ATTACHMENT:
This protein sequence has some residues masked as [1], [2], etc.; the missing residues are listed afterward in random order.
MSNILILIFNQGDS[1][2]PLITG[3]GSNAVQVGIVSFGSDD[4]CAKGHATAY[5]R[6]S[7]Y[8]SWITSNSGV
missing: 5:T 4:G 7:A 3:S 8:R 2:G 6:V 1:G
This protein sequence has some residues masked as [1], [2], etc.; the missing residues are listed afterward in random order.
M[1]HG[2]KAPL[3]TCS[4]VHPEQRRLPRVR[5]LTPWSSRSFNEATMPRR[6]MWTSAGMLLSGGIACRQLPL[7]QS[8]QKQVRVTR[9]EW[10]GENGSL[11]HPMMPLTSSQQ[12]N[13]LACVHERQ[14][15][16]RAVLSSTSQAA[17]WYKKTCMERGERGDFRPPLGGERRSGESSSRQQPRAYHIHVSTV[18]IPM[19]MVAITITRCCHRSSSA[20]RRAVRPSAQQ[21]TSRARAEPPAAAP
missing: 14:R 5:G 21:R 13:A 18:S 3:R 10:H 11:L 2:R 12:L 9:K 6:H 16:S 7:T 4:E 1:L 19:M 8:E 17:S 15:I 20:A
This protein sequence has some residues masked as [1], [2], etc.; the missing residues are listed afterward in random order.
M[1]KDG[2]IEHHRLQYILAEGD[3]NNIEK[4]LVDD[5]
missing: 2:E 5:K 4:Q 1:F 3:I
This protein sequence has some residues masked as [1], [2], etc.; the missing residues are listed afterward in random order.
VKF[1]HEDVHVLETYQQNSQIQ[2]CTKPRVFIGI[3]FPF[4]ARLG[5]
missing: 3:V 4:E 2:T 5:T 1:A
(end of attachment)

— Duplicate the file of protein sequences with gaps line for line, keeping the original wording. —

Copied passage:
This protein sequence has some residues masked as [1], [2], etc.; the missing residues are listed afterward in random order.
MSNILILIFNQGDS[1][2]PLITG[3]GSNAVQVGIVSFGSDD[4]CAKGHATAY[5]R[6]S[7]Y[8]SWITSNSGV
missing: 5:T 4:G 7:A 3:S 8:R 2:G 6:V 1:G
This protein sequence has some residues masked as [1], [2], etc.; the missing residues are listed afterward in random order.
M[1]HG[2]KAPL[3]TCS[4]VHPEQRRLPRVR[5]LTPWSSRSFNEATMPRR[6]MWTSAGMLLSGGIACRQLPL[7]QS[8]QKQVRVTR[9]EW[10]GENGSL[11]HPMMPLTSSQQ[12]N[13]LACVHERQ[14][15][16]RAVLSSTSQAA[17]WYKKTCMERGERGDFRPPLGGERRSGESSSRQQPRAYHIHVSTV[18]IPM[19]MVAITITRCCHRSSSA[20]RRAVRPSAQQ[21]TSRARAEPPAAAP
missing: 14:R 5:G 21:R 13:A 18:S 3:R 10:H 11:L 2:R 12:L 9:K 6:H 16:S 7:T 4:E 1:L 19:M 8:E 17:S 15:I 20:A
This protein sequence has some residues masked as [1], [2], etc.; the missing residues are listed afterward in random order.
M[1]KDG[2]IEHHRLQYILAEGD[3]NNIEK[4]LVDD[5]
missing: 2:E 5:K 4:Q 1:F 3:I
This protein sequence has some residues masked as [1], [2], etc.; the missing residues are listed afterward in random order.
VKF[1]HEDVHVLETYQQNSQIQ[2]CTKPRVFIGI[3]FPF[4]ARLG[5]
missing: 3:V 4:E 2:T 5:T 1:A